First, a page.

Streaking Lava Man Rolls Into Hollywood

Times Staff Writer

There’s no question about it: Lava Man is hot.

The former claimer is unbeaten in four starts this year and has won two $1-million races going into today’s $750,000 Hollywood Gold Cup at Hollywood Park.

Already the winner of the Santa Anita Handicap in March, Lava Man could become the first horse since Affirmed in 1979 to win the Big ‘Cap and the Gold Cup in the same year.

But after winning the Gold Cup by a record 8 3/4 lengths last year, the 5-year-old gelding will have to overcome a few obstacles today to join Native Diver, who won the Gold Cup three consecutive years in the 1960s, as the race’s only repeat winner.


Besides drawing the inside post and carrying top weight of 124 pounds in the five-horse field, Lava Man will have to spend the 24 hours before the race in the detention barn on a busy stretch of the backside.

The mandate is part of a 30-day penalty requiring horses trained by Doug O’Neill to run out of the detention barn because one of his horses exceeded the permitted level for total carbon dioxide in May.

O’Neill, who unsuccessfully sought a temporary restraining order to halt the penalty until he has had a hearing, said he didn’t break any rules with Wisdom Cat, who tested above the permitted level in a blood sample obtained before the horse finished last at 48-1 in a race on May 27.

“Hook me up to a lie detector, I swear to God, no one in this barn or me milkshaked that 50-1 shot who ran last,” O’Neill said, referring to the term for an illegal mixture said to reduce fatigue in horses.

The top trainer at Hollywood Park in the spring-summer meet last year and a contender again this year, O’Neill runs three to five horses a day, wearing a path from his barn to the detention barn.

“It is definitely an inconvenience,” he said. “For the horses themselves, having to leave their natural environment and their own stall to go to a new stall with new smells in a new area is not exactly the greatest thing.”

Still, O’Neill said, his horses have run well despite the penalty, which ends Thursday, and he downplayed its effect on Lava Man’s chances today.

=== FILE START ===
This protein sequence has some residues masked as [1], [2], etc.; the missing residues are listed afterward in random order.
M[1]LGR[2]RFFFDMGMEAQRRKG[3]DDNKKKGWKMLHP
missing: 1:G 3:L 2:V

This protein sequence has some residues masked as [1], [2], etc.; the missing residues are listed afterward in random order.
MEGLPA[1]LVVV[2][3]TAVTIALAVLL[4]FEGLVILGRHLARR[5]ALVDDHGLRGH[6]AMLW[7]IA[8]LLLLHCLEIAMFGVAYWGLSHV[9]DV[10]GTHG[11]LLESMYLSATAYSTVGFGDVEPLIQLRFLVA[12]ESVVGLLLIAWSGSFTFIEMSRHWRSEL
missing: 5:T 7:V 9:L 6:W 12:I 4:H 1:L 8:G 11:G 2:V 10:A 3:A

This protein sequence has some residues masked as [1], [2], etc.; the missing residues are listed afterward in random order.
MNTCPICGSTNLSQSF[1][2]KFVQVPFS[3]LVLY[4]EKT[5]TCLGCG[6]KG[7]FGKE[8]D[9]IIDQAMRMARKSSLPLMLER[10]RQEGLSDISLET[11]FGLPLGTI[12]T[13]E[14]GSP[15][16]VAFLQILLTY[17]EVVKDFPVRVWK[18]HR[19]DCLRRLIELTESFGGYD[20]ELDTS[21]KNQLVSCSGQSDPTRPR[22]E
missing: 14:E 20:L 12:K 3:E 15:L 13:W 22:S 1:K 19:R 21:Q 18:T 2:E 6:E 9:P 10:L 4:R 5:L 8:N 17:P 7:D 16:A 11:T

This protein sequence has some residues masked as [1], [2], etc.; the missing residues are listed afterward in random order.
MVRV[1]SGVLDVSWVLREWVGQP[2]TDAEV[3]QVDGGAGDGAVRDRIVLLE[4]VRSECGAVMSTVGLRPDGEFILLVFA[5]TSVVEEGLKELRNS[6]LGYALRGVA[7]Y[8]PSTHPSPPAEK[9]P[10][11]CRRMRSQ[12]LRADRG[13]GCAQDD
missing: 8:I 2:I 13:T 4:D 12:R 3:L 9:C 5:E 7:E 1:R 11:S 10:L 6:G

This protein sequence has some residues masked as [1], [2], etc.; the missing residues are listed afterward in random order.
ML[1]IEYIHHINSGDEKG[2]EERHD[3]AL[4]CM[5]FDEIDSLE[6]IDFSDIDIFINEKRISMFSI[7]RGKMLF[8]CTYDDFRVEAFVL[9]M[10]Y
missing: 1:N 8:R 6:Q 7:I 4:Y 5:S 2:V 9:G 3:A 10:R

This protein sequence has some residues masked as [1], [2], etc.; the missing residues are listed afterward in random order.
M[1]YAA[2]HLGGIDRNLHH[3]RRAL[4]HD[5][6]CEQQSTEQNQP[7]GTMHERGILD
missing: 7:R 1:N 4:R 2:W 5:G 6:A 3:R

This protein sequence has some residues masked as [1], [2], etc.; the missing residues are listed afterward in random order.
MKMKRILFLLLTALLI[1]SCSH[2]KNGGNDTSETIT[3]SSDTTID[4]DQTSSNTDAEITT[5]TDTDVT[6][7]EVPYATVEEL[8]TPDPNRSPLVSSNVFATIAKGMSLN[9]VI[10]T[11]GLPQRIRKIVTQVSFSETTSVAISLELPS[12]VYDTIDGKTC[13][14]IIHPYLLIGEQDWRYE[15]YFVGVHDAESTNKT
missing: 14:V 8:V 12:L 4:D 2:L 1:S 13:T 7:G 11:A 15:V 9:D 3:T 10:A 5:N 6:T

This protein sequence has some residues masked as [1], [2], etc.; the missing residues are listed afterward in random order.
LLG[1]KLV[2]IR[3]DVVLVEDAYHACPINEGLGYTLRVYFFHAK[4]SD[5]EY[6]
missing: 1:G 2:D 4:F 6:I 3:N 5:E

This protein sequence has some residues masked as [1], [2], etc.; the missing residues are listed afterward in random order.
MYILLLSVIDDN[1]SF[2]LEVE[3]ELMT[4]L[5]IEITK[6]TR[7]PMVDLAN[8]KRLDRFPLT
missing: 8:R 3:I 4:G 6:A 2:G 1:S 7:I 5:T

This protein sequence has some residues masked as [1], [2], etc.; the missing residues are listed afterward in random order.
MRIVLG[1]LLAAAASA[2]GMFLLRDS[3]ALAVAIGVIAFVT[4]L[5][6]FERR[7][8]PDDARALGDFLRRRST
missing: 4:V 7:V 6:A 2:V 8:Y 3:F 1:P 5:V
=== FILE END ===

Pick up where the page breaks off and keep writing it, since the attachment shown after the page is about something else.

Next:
“My style is one of trying to stay optimistic,” he said. “The horse is a very, very classy horse and though we don’t want to run out of there, it’s part of the current rules.

“We’re definitely at a handicap. But I’m certain that he’s good enough that they can put him in anybody’s barn, any type of setting, and he’ll be just fine.”

Lava Man, a California-bred son of Slew City Slew, remains the heavy favorite at 4-5 on the morning line and will break from the inside post with Corey Nakatani aboard.

The 2-1 second choice, Magnum, will be just outside Lava Man and will be ridden by Patrick Valenzuela, the jockey who rode Lava Man in the Gold Cup victory last year. The other starters are Super Frolic at 4-1, Seek Gold at 8-1, and Ace Blue at 20-1.

Second to Lava Man by less than a length in the Santa Anita Handicap, Magnum will carry six pounds less in the 1 1/4 -mile race, but O’Neill didn’t complain about the weight assigned to Lava Man.

“He’s done enough to be top weight, that’s for sure,” he said. “If he were to get beat, I don’t think it would have anything to do with the weight or the detention barn.”

Since being claimed for $50,000 at Del Mar two years ago by Steve and Dave Kenly’s STD Racing Stable and Jason Wood, Lava Man has won $2,356,103 with eight wins in 18 starts.

“His training has been as good as it has [ever] been, going into the last few races, and we are expecting a really big effort,” O’Neill said. “Knock on wood, I can’t recall him ever being better.”